Friday, December 31, 2010

The Route I: Rue de Paris (part trois)

As Stephen's lady was soon to be waiting for him in Paris, we woke up far too early and pushed on towards our ultimate goal, Paris.

Still 90 odd kilometers to go on another sun-blessed morning, this was the part of the trip which we really needed a plan for. By bike, it is one thing dawdling through the peaceful empty roads of the countryside, quite another to approach a large metropolis surrounded by motorways and stuffed with traffic.

We left Compiegne along the river that runs through it and enjoyed ourselves with a brisk peleton (well at least it felt brisk in our tight lycra) along the narrow tree lined path. This far too pleasant part of our journey slowed as the path disintegrated. We cut across the river, but it only worsened. Cutting our losses we headed towards a main road, thought twice about it and doubled back across the river again. Just when we were feeling a bit directionless a small brightly coloured arrow indicated a change of luck.
We followed it... and the next one... and the next one... before flying past a couple of rather British looking cyclists who informed us that they were on an organised London to Paris ride. By pure chance we had run onto the perfectly marked path. All we had to do was follow these little orange arrows and we would, in theory, end up at the Eiffel Tower via a cycle-friendly journey.

It was a fabulous route. Avoiding major, clogged up roads, through picturesque villages, sweeping fields, a forest and, to my particular joy (I had been looking for one since we left Brussels), a proper, veritable French chateau.
Petit machismo
One of the reasons for choosing Brussels to Paris for our tour was the distinct lack of hills on route. For two and a bit days the countryside had flitted between flat and lightly undulating. A while into this third day this changed. We encountered a number of hills, but one stood out. By some distance the most thigh-drainingly high and steep. Being sensible we took to the slope slowly, no pushing it, wheeling in the top in an efficient manner. This was until we came across the main pack of London to Paris riders. As you do, we upped a little to pass without too much issue. Ahead, but still climbing we caught up behind the leading group. Think your average late thirties, early forties banker who has something to prove to whoever will look about some dwindling alpha'ish male status. Add Tour de France team racing lycra, a £5,000 bike, no luggage (being escorted of course) and a pissed off expression as three amateurs on a mixture of hybrid, racer and mountain bike loaded with baggage breeze past.

A bit of an idiot thing to do – I paid for it later in knees – but there is something a cheap and satisfying about bit of ego pricking when you encounter such people. We nearly pissed ourselves with laughter when one of them felt the need to make a snide remark when he passed us later in the day as we dawdled along. I'm just glad he was able to reassure his self-certainty. I can't wait to leave the City...

The final stretch

We passed through tall forest and then through the open fields. The longest enduring memory will be gliding down this long, sharply inclined hill. The air forcing back cheeks pierced by a Cheshire Cat grin. Unbridled joy. Freedom on two gravity powered wheels. We pedalled our way through old villages, past centuries old farm houses and fields high with crops. It was early afternoon when we climbed onto a broad rise and were greeted with, well, one of those sights. Just discernable across a broad shallow valley, almost a plain to the eye, the unmistakable outline of the Eiffel Tower. Whether you view it as a glorified bit of scaffolding or timeless design, it is burned onto the collective memory. I took in a few satisfied breaths of surprisingly crisp air as I stretched my eyes to make out our aim. The sprawl of Paris 20 kilometers distant.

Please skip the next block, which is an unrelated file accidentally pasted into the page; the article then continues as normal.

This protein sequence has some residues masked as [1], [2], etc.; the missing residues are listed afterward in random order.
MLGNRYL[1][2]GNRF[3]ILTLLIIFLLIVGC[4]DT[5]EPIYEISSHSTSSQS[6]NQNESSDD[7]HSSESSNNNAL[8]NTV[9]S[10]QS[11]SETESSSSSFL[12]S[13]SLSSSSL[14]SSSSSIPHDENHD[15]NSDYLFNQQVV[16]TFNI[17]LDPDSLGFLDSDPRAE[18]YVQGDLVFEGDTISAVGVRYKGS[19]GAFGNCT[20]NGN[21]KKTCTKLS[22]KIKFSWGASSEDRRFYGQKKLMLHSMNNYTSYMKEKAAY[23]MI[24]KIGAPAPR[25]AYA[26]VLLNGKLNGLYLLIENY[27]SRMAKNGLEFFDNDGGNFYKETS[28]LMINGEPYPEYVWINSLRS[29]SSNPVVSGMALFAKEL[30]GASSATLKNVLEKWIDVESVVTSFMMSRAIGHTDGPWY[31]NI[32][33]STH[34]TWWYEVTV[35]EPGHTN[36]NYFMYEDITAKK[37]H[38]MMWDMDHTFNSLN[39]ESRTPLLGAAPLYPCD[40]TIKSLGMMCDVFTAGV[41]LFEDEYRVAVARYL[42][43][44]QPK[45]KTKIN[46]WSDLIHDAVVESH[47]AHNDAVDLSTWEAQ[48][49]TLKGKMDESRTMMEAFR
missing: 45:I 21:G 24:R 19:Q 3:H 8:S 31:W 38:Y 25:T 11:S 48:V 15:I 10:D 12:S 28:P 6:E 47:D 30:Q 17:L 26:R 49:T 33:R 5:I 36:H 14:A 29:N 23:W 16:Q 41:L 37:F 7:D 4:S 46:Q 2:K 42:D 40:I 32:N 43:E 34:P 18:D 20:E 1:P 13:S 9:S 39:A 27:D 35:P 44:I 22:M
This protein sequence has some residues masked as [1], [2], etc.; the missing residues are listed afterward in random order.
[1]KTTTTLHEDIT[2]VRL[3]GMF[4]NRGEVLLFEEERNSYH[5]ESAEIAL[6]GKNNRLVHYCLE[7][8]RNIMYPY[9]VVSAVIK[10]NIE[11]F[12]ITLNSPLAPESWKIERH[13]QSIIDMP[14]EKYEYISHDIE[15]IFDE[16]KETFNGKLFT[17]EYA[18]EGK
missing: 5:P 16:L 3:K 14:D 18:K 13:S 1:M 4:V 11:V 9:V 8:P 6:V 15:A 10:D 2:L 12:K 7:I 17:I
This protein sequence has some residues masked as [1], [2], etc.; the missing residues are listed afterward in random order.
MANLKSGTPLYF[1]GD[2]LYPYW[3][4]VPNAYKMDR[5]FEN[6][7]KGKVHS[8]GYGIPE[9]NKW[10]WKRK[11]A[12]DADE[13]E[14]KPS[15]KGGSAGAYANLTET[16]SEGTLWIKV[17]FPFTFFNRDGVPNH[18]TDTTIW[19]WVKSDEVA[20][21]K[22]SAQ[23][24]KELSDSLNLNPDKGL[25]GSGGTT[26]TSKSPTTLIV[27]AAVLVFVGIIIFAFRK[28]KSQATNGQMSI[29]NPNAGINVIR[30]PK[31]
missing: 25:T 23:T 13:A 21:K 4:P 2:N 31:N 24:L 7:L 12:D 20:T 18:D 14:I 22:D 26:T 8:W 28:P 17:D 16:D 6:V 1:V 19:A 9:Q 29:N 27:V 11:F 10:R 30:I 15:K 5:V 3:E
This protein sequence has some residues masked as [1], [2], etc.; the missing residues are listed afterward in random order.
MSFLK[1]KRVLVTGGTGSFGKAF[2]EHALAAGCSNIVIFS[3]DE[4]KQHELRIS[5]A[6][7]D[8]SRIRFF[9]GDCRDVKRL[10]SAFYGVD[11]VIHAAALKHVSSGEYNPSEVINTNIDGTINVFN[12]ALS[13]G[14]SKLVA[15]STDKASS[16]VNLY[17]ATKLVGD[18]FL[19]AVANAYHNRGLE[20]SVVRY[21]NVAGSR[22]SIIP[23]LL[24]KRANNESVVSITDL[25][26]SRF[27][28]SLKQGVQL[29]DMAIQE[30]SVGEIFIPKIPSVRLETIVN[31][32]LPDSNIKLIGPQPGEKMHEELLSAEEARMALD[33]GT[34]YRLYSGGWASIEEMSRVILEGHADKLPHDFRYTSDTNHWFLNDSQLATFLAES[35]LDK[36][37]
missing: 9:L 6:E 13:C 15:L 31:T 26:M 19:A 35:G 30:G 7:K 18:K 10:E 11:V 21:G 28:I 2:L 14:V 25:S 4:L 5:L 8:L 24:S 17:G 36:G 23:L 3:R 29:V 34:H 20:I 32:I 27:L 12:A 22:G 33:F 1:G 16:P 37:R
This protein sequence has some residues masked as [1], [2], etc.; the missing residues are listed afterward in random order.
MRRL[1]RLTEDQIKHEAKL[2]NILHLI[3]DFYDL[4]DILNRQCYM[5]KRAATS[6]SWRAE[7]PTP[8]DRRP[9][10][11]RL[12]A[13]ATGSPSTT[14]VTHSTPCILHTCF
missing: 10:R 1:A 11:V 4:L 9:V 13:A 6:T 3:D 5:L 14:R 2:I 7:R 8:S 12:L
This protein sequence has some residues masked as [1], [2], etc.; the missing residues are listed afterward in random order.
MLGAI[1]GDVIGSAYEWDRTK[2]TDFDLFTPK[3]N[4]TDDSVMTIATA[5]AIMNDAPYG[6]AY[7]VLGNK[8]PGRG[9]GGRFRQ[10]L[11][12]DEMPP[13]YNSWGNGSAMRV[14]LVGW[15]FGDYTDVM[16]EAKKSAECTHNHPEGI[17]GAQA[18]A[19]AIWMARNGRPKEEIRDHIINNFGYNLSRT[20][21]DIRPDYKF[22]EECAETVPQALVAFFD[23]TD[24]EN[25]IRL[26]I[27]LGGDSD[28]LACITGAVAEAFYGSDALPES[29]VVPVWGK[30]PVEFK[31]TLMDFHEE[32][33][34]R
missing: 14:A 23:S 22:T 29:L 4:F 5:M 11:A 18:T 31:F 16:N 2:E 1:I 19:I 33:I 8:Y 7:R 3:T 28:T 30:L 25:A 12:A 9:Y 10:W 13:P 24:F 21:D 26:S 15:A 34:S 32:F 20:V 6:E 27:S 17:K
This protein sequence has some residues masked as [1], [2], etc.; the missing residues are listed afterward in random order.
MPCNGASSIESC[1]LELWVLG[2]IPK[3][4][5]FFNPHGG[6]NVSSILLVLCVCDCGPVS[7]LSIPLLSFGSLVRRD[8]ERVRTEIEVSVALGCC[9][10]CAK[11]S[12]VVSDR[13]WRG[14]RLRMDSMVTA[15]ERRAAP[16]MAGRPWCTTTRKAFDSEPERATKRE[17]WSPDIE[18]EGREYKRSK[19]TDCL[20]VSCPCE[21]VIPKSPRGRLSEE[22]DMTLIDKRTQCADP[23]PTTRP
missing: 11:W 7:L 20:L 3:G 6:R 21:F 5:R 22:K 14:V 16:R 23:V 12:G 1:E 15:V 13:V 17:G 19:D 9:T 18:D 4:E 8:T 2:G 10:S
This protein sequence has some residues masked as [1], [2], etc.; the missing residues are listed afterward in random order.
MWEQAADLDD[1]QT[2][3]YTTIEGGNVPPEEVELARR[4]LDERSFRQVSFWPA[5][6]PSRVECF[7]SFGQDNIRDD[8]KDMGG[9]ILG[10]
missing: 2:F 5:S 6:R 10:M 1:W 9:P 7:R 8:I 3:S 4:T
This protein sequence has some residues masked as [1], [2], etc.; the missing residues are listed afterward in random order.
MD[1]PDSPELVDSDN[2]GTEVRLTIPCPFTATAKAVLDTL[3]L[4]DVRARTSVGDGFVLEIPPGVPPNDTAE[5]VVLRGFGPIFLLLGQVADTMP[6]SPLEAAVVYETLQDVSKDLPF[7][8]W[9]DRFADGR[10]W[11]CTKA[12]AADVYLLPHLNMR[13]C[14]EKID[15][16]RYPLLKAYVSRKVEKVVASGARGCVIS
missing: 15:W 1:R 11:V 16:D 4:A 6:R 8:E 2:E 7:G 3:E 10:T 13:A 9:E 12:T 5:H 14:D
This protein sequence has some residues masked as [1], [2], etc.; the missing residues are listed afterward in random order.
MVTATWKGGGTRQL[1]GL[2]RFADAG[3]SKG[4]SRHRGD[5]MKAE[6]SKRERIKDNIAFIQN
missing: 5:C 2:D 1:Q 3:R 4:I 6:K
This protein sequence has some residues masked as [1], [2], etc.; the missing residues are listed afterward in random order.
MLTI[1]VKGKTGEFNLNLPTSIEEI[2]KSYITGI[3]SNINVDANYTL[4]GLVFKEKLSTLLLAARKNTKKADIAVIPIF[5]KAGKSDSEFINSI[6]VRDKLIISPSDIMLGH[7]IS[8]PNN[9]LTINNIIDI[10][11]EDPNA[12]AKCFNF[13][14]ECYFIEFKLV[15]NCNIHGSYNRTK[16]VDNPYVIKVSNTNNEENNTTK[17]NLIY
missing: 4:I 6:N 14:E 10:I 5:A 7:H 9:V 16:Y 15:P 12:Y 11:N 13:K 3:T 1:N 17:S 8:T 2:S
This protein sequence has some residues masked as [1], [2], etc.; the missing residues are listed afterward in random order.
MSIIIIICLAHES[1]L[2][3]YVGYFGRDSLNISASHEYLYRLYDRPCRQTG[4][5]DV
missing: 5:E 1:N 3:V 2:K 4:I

With extra impetus we pushed on and raced towards the French capital, reaching the outskirts in double time. For those not enlightened with Paris's layout, the postcard centre is surrounded by the Banlieue. A ring of often decrepid new build towns which house those who can not afford to live elsewhere. We had crossed well over 300km of relaxed country and never encountered anything but wide berths and friendly toots from passing drivers. Literally 500 meters into the outskirts proper an obnoxious driver nearly ran me into a concrete siding. It did not quickly improve. The Banlieue lived up to their name. Stuck in shitty traffic through neighbourhoods of post-war concrete design. A genuinely unpleasant experience that went on and on.

My memories of Paris were mixed and faint due to lack of time since my last visit and I was starting to wonder what all the fuss is about. Then, with sore knees pumping we hit the Seine, took a right and breezed into the famed tree-lined boulevards. Spectacular. Charming. Refined. Immediately in love.
Reconfiguring, we chucked a u'ee, left the little brightly coloured arrows for dead and, with Sacre de Cour gracing our frontal view, glided towards the Gare du Nord. 350 kilometers and three days since we set off from Brussels Midi, we saw the grand building ahead, zipped between the taxis, turned the final corner and..... in my case.... promptly fell over. All that time without even a wobble and I fall on my arse 50 meters from out final destination. Hilarous.
Picking myself up, I wheel into the station. We handover our bikes to the Eurostar, walk out to Gare du Nord's grand facade, plomp our sore posteriors on the hard street-side chairs of a Parisian cafe and salute the journey with an ice-cold Kronenberg.
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